You built your company from ground up, or resurrected that company you bought from the brink, or positioned a stagnant company to thrive for the next fifty years. So why in the world would you not leverage the perfect team to help sell your company?

The M&A Problem: The Solo Flyer. Business owners, and in particular smaller business owners, may underestimate the nuances of the M&A deal. He or she may simply “want to get the job done” or may grossly underestimate the complexities of the deal as it relates to employment matters, tax, intellectual property, etc. It is also not uncommon for a business owner to simply want to cut costs or think that he or she can do it on their own.  Key mistakes a business, of any size, can make in contemplating an M&A transaction are 1) failing to even assemble an external and internal team to guide the business through the M&A process, or 2) not assembling a team with the requisite depth of skill, or 3) not getting that team in place as early as possible.  

The M&A Solution: Assemble A Team! It goes without saying that failing to assemble the right team, and a complete team, is costly. The external team should be comprised of legal counsel, valuation experts, investment bankers, and accountants, and others, who not only have the experience in closing deals to ensure the business makes it to the finish line, but who also have the skills to handle the nuances of the transaction. For example, while hiring an M&A attorney is expected, it is equally important to fully vet the legal team to ensure the team has the depth of experience to handle intellectual property matters, cyber security, employment matters including compensation and property, real estate, and tax.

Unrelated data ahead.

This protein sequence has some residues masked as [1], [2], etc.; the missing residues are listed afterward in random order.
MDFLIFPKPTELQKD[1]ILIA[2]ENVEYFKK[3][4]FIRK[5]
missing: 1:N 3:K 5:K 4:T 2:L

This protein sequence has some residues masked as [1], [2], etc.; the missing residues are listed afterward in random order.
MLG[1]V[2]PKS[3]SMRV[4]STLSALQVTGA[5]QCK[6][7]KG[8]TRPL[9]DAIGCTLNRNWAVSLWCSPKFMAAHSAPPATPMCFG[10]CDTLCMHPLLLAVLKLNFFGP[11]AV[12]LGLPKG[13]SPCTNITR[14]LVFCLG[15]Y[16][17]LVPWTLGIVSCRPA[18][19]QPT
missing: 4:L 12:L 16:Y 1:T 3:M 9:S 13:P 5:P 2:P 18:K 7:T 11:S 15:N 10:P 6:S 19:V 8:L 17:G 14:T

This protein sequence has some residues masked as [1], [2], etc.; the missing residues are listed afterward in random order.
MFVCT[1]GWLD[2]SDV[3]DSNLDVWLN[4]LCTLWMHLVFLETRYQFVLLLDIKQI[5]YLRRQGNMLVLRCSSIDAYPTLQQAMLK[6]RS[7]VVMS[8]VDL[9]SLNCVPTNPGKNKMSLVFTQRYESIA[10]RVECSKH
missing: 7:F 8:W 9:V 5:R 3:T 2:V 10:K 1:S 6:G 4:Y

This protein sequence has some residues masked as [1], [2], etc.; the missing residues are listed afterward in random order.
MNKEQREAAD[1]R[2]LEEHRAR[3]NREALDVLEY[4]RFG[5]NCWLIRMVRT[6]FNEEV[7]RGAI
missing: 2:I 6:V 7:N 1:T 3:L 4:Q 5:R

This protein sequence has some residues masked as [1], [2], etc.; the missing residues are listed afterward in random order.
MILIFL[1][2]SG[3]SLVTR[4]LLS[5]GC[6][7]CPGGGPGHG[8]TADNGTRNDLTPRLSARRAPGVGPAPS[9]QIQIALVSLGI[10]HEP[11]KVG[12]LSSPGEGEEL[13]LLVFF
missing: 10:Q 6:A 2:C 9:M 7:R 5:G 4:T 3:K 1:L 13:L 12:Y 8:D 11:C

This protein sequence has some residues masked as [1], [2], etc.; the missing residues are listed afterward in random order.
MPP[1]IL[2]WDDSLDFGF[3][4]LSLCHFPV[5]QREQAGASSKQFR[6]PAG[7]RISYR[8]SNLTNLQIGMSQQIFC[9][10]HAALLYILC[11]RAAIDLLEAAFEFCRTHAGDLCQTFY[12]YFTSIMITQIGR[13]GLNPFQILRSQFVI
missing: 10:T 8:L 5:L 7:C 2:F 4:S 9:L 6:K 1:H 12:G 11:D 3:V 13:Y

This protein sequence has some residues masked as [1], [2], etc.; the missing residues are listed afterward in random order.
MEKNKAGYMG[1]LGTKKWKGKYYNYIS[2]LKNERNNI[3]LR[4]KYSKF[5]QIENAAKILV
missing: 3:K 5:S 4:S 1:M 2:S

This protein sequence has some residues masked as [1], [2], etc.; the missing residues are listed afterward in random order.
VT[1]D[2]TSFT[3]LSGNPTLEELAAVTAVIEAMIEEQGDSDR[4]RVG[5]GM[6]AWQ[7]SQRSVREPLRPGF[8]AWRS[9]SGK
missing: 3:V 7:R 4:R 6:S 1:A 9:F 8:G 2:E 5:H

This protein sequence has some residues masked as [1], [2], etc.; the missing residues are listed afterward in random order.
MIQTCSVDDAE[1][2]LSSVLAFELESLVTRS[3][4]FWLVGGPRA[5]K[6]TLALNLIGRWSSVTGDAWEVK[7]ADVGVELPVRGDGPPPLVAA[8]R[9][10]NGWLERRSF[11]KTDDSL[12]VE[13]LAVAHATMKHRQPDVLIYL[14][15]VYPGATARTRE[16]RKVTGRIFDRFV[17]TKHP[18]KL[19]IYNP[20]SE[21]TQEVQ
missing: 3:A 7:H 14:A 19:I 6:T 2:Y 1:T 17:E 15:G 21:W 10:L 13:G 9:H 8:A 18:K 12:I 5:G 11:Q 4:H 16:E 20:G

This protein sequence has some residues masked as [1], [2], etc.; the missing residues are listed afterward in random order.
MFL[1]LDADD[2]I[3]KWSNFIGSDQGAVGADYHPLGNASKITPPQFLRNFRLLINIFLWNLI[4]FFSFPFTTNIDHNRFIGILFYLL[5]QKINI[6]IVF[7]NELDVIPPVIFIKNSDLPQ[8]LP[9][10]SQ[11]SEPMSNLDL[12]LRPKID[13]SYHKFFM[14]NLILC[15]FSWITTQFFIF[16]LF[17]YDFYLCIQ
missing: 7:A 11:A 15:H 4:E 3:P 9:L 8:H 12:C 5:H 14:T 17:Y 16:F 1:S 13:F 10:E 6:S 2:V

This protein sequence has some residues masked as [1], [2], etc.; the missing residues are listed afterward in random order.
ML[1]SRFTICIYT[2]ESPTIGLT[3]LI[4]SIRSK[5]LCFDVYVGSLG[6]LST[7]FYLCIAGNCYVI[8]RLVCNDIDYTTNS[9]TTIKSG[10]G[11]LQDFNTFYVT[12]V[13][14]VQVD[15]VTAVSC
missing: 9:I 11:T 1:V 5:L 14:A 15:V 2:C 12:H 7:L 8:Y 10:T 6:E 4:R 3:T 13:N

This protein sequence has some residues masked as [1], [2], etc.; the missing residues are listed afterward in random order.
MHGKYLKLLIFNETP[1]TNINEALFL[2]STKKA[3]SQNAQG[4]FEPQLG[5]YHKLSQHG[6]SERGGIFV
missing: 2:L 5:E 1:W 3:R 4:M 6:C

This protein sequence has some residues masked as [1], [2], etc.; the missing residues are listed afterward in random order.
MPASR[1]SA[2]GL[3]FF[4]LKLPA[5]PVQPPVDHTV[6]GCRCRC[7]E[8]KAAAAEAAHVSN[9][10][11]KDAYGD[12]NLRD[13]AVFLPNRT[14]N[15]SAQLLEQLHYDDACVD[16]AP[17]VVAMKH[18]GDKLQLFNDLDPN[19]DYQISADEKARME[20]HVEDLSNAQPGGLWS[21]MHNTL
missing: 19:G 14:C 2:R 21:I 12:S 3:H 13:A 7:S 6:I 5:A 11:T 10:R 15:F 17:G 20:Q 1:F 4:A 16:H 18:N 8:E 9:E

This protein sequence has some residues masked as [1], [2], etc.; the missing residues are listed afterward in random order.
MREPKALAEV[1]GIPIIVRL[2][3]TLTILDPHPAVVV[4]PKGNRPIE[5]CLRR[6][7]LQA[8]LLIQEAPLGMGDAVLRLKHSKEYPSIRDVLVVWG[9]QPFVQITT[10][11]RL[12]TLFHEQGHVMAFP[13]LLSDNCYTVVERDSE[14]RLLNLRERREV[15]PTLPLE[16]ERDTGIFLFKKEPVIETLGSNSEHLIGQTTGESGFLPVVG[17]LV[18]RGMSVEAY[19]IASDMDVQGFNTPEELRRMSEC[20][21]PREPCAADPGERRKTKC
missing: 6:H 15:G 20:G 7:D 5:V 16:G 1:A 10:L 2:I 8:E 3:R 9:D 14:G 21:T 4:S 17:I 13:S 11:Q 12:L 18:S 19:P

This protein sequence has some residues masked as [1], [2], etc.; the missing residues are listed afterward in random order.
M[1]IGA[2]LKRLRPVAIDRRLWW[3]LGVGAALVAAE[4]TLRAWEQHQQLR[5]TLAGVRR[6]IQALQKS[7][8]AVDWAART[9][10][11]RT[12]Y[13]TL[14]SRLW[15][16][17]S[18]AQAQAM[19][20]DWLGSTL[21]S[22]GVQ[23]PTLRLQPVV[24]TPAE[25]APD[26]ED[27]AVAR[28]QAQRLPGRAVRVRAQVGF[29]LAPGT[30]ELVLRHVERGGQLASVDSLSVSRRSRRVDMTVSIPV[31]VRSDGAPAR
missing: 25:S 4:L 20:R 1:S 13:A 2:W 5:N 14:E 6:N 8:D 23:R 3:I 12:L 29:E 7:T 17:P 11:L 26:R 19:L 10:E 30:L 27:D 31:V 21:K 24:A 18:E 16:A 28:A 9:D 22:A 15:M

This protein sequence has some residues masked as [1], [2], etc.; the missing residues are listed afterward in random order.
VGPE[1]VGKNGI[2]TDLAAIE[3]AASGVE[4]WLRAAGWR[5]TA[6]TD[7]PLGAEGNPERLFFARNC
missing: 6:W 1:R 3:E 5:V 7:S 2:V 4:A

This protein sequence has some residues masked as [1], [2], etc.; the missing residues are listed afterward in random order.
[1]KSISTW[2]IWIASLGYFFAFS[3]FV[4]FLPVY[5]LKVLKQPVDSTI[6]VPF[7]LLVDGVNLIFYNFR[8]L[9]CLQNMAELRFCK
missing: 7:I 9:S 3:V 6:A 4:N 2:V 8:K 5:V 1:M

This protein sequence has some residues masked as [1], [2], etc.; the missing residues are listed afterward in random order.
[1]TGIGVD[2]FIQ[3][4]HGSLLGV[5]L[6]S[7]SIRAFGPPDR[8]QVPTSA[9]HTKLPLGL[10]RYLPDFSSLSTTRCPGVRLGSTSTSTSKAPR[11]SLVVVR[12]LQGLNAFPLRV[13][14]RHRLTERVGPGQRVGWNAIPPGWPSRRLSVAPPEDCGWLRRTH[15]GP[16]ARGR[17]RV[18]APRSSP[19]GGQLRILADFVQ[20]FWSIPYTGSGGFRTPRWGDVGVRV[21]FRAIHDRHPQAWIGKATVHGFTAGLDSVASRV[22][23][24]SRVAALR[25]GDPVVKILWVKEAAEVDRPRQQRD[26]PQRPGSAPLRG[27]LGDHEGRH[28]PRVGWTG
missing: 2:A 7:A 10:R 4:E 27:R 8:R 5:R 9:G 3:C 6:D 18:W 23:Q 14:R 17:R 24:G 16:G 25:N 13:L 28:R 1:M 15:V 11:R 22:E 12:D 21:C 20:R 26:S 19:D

Your Perfect Team Brings Their Network. Having an external team with a strong network also helps the business ensure that not only are all facets of the transaction are covered, all the professionals who should be present to shepherd the deal are present. While it may be second nature to involve a legal team, that legal team might advise the business owner that it is also recommended to bring in an investment banker, or cyber security expert, or other professional.  For example, when you’re acquiring that software company, you’ll want to ensure that you’ve worked with someone who can help you navigate the waters of cyber security and intellectual property. Essentially, the key is to start with a great core external team who can then also help advise when other experienced professionals might be necessary. 

Communication Wins The Day. The deal is won or lost not only in assembling a great team, but in that team’s ability to work together as a collective for the greater good of the company.  And, assembling a team of experienced lawyers, accountants, bankers, and valuation experts advances nothing if that team is unable to communicate. A great team will meet early on, know and be familiar with all the key players, establish understood methods of over-communication, and regularly meet throughout the process.  Without key and strategic communications, it might be easy to forget “who’s on first” and assumptions can be made that someone else is “doing the job.” While a true team approach is essential to closing the deal, that team’s ability to communicate will be the lynchpin of its success. 

Failing to assemble the right team, as early as possible, simply exposes the business to unnecessary risk.  Even at best, money could be left on the table, loopholes in drafting could lead to litigation exposure, intellectual property mis-steps could result in failing to acquire essential components of the business, and tax implications could be costly.


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